• Register
Return to: Home > News > ICAEW asks for patience in audit reform

ICAEW asks for patience in audit reform

Michael Izza, chief executive of the Institute of Chartered Accountants in England and Wales, has warned the public to be ‘realistic’ about the timescales of any audit reform in the UK.

In a letter to the Financial Times, Izza said he agreed that a shake-up of the audit market for large listed companies is urgently required.

He also confirmed the idea a potential market cap could be a ‘viable way to bring about real, sustainable and beneficial change’.

But Izza also warned about the need to consider the interests and behaviours of audit committees and executives, to avoid them objecting to not being allowed to choose a Big Four firm.

He said even if the Big Four agree to give access to their technology and clients get on board with the cap, this would not resolve the issue of scale. He added: “For these firms, getting to a position where they can take on large multinational audits will take time: this is not an issue of quality — there is plenty of that — but of capacity.”

Getting up to scale will take time, and Izza warned: “Impatience, and the imposition of simplistic or hasty measures, risk not only adverse unintended consequences but could significantly damage global perceptions of the UK as a place to do business.”

Last week the ICAEW met with the Competition & Markets Authority to discuss potential ways of reforming the market. This meeting came on the back of meetings between the ICAEW and the largest firms in the UK, including the Big Four, where measures such as the potential client cap were discussed.

Commenting on the mood of the industry, Izza concluded with a remark that there is a broad consensus across the accountancy profession that change is necessary, as well as what might be practicable and effective.

He finished: “It will not serve the public interest if, in the interests of securing a sprint finish, we fall at the final hurdle.”

Top Content

    Time pressure: Facing up to mental health

    In an ‘always on’ culture, it is becoming increasingly difficult to manage a healthy work-life balance. While companies are beginning to address this problem by introducing different support systems, Joe Pickard finds more could be done to ensure the wellbeing of the professions workforce.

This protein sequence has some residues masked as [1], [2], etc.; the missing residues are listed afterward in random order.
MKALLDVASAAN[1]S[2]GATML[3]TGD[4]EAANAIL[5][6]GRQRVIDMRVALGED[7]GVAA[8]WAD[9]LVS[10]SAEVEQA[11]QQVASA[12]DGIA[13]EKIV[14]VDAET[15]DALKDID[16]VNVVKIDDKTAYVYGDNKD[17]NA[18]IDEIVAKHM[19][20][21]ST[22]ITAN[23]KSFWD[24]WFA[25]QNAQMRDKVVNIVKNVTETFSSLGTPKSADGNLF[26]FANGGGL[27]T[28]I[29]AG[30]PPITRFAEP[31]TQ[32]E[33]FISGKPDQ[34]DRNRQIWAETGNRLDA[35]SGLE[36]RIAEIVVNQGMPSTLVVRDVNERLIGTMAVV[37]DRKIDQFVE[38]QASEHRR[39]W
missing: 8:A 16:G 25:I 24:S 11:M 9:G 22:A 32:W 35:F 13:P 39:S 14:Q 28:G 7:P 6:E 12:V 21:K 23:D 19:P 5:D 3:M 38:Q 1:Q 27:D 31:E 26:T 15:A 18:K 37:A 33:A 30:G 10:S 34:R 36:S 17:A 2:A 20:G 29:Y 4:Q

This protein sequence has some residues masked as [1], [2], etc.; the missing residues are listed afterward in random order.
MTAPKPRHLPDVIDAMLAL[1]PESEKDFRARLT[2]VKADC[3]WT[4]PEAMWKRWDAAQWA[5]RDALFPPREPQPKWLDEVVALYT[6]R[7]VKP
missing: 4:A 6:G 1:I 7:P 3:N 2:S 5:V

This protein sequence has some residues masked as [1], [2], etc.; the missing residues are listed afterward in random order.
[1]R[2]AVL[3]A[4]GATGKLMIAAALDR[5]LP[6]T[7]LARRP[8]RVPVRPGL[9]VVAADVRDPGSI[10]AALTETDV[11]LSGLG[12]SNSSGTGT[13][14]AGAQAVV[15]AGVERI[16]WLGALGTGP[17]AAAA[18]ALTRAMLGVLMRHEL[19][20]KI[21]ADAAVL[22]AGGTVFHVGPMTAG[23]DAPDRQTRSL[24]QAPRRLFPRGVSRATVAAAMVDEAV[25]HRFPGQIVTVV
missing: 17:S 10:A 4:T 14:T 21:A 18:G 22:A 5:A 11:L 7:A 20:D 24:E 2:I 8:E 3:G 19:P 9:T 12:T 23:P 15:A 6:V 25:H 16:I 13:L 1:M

read more

    Venezuela: the race for the dollar

    With a new currency following hyperinflation, large sections of the population emigrating to neighbouring countries, an economy on the brink of collapse and no apparent solution coming from the government, Jonathan Minter finds a profession struggling to stay afloat in Venezuela.

    read more

    Brazil: transparency and control

    Brazilian accountants have an optimistic view of the impact of more-regular reporting and the implications of audit controversies for the profession. Paul Golden reports.

    read more

    Argentina: looking for a clearer view

    The Argentine accounting profession continues to grapple with the impacts of a weak economy and a culture of financial corruption. Paul Golden takes a closer look.

    read more

    Blockchain: adapting to disruptive tech

    In the relatively few years since digital currencies first began using blockchain technology, the array of potential applications has grown significantly – and continues to expand. Dan Balla, Matthew Schell and Dave Uhryniak from Crowe look at how it impacts accountancy.

    read more
Privacy Policy

We have updated our privacy policy. In the latest update it explains what cookies are and how we use them on our site. To learn more about cookies and their benefits, please view our privacy policy. Please be aware that parts of this site will not function correctly if you disable cookies. By continuing to use this site, you consent to our use of cookies in accordance with our privacy policy unless you have disabled them.